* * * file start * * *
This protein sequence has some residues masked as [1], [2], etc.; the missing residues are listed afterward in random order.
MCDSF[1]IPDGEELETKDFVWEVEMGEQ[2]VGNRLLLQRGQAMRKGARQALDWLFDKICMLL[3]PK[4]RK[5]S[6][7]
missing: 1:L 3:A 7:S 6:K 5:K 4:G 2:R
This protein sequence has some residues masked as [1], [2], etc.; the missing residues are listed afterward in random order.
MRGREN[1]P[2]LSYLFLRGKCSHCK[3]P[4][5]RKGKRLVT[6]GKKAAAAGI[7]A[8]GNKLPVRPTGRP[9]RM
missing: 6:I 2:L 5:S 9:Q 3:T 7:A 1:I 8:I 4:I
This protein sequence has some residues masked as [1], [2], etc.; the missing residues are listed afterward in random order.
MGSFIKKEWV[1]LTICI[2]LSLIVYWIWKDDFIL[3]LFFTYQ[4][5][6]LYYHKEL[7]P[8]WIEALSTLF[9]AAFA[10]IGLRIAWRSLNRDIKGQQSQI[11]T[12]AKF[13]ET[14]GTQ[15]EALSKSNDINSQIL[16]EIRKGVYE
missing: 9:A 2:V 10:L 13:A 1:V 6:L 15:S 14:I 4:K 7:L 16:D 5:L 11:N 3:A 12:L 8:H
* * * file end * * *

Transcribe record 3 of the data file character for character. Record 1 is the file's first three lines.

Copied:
This protein sequence has some residues masked as [1], [2], etc.; the missing residues are listed afterward in random order.
MGSFIKKEWV[1]LTICI[2]LSLIVYWIWKDDFIL[3]LFFTYQ[4][5][6]LYYHKEL[7]P[8]WIEALSTLF[9]AAFA[10]IGLRIAWRSLNRDIKGQQSQI[11]T[12]AKF[13]ET[14]GTQ[15]EALSKSNDINSQIL[16]EIRKGVYE
missing: 9:A 2:V 10:L 13:A 1:V 6:L 15:S 14:I 4:K 7:L 16:D 5:L 11:N 3:A 12:L 8:H